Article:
A vulnerability that allows attackers to take control of websites running older versions of the PHP scripting language continues to threaten the Internet almost two years after security researchers first warned that attackers could use it to remotely execute malicious code on vulnerable servers.
As Ars reported 22 months ago, the code-execution exploits worked against PHP sites only when they ran in common gateway interface mode, a condition that applied by default to those running the Apache Web server. According to a blog post published Tuesday, CVE-2012-1823, as the vulnerability is formally indexed, remains under attack today by automated scripts that scour the Internet in search of sites that are susceptible to the attack. The sighting of in-the-wild exploits even after the availability of security patches underscores the reluctance of many sites to upgrade.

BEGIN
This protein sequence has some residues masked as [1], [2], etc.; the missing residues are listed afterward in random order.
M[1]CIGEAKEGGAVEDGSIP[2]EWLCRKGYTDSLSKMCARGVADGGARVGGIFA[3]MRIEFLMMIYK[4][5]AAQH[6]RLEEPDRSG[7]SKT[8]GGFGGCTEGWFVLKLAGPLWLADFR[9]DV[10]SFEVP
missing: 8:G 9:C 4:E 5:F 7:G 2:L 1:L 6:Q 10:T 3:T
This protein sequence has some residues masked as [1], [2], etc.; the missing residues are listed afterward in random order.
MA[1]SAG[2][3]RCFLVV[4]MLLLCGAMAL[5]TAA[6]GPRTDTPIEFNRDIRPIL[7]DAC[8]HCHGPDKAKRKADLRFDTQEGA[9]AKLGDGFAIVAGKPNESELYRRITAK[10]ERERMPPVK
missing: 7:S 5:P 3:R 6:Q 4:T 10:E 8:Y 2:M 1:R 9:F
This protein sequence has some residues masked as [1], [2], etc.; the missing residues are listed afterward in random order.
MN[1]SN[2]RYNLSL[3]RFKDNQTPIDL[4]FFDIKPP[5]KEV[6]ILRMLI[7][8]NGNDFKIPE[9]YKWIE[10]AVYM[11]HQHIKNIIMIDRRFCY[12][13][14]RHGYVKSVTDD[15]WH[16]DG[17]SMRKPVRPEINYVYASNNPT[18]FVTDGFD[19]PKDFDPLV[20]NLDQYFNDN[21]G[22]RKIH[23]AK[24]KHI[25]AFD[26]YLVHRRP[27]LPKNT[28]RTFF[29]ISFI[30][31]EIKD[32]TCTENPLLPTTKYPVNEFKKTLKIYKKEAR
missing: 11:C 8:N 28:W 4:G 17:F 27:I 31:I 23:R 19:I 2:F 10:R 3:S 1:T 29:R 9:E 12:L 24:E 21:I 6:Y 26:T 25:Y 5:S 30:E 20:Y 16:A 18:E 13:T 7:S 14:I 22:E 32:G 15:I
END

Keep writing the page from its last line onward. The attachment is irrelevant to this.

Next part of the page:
"One of the interesting points is that despite the fact that this vulnerability is somewhat dated, cybercriminals are still using it, understanding that a major part of the install base of PHP does not update on a regular basis—creating the window of opportunity," Nadav Avital, Barry Shteiman, and Amichai Shulman, who are researchers with security firm Imperva, wrote. "A surprising fact is that even today, this vulnerability can be used successfully as companies don't take the appropriate measures to secure their servers."